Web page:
At the start of the workshop encouraged participants to identify the benefits of having effective career development conversations. We looked at benefits to them, to the young professionals and to the organisation as a whole. We reinforced that with a discussion around why career development conversations are important.
Step 2 – Inform and Reform
The HR staff of the Service Centre had a real range and mix of experience of career conversations. Early on, we identified what they knew already and what questions each person wanted answered to feel more confident.
This allowed us to tailor the content so we addressed their specific needs and questions. In this workshop, the questions fell under 5 key areas:
What is my role in a career conversation? Coach? Mentor? Advisor? Other?
How do I structure an effective career conversation?
What are good questions to ask?
Are there specific tools and techniques I can use?
How do I know if it’s been effective?
So those were the areas we focussed on. We covered Your Role in Career Conversations; What Makes a Career Conversation Effective and The Power of Good Questions. Then we introduced the Career Conversation Toolkit and looked at what each tool does, how it works and how to use it to best effect.
One of the greatest sources for development is other people. So we created an interactive environment where participants could generate ideas, exchange different approaches and share experiences.
Step 3 – Show You Know
To build confidence, people need the opportunity to practice new tools and techniques in a safe environment. So, we spent a large part of the workshop having real career conversations. This gave participants the opportunity to rehearse new behaviours while getting feedback from others.
Step 4 – Try and Apply
The proof of any development programme is the action taken AFTER the programme. So a key aim of the workshop was to create an environment of accountability and support. We encouraged participants to identify the small steps they would try and apply as a result of the development. And we discussed how they would reflect on the experience and record the results so they could capture their learning.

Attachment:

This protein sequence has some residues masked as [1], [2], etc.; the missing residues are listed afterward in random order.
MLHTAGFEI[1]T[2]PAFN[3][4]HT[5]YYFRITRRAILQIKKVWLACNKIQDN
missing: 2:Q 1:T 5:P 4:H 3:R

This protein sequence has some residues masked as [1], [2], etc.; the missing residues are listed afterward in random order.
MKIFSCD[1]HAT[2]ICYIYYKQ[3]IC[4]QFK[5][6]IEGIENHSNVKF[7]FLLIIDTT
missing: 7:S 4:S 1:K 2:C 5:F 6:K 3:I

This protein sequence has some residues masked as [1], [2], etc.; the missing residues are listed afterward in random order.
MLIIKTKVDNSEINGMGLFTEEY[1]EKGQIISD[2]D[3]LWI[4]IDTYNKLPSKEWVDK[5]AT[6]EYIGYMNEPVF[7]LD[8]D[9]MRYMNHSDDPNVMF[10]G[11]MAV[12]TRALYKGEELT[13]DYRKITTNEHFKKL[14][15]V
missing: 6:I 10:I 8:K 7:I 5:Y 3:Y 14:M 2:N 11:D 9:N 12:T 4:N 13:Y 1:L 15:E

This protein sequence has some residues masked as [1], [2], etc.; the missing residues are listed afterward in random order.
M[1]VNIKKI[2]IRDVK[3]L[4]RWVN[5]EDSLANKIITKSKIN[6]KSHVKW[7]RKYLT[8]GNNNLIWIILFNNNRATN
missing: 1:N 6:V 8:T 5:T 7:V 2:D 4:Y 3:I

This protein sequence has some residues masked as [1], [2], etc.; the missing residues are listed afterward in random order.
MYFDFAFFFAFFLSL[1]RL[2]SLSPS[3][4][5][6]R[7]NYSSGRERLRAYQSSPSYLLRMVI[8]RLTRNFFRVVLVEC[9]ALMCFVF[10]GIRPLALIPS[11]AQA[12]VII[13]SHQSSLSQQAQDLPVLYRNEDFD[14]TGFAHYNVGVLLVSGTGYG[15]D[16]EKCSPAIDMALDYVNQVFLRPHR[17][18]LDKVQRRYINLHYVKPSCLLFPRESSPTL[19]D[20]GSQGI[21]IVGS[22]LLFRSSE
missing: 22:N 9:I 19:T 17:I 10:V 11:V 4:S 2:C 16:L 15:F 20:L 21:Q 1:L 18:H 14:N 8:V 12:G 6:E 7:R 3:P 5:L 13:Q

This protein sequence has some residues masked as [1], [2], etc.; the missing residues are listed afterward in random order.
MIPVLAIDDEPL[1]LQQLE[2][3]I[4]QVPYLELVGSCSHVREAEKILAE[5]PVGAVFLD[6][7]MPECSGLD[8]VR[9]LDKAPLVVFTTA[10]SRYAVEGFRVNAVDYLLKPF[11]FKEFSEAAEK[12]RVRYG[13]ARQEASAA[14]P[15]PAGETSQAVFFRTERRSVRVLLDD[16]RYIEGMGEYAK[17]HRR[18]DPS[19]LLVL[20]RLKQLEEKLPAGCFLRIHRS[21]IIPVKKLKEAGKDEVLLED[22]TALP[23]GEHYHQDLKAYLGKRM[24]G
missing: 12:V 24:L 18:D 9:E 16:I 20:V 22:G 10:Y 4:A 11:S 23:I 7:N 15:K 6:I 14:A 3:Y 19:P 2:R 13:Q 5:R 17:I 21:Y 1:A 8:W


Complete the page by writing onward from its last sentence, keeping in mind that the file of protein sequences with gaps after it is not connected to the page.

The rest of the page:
In this case, we were working with a team so they were able to support each other. Me and my team are another resource they can turn to for support and accountability.
Step 5 – Review and Redo
We encourage participants to reflect on the career conversations they have to review what went well. Then they can redo those things in future conversations. That allows them to identify small steps they can take to make conversations even better.
So, what impact did the workshop have? Feedback from participants showed that they developed greater confidence as we wanted.
“This workshop provided simplicity and clarity to a potentially complex area. A toolkit to take away made it pragmatic’
‘I really appreciated the practical tools and the chance to practice using them’
‘This helped me to provide better career support to our staff.’
The client was happy. So, we were happy.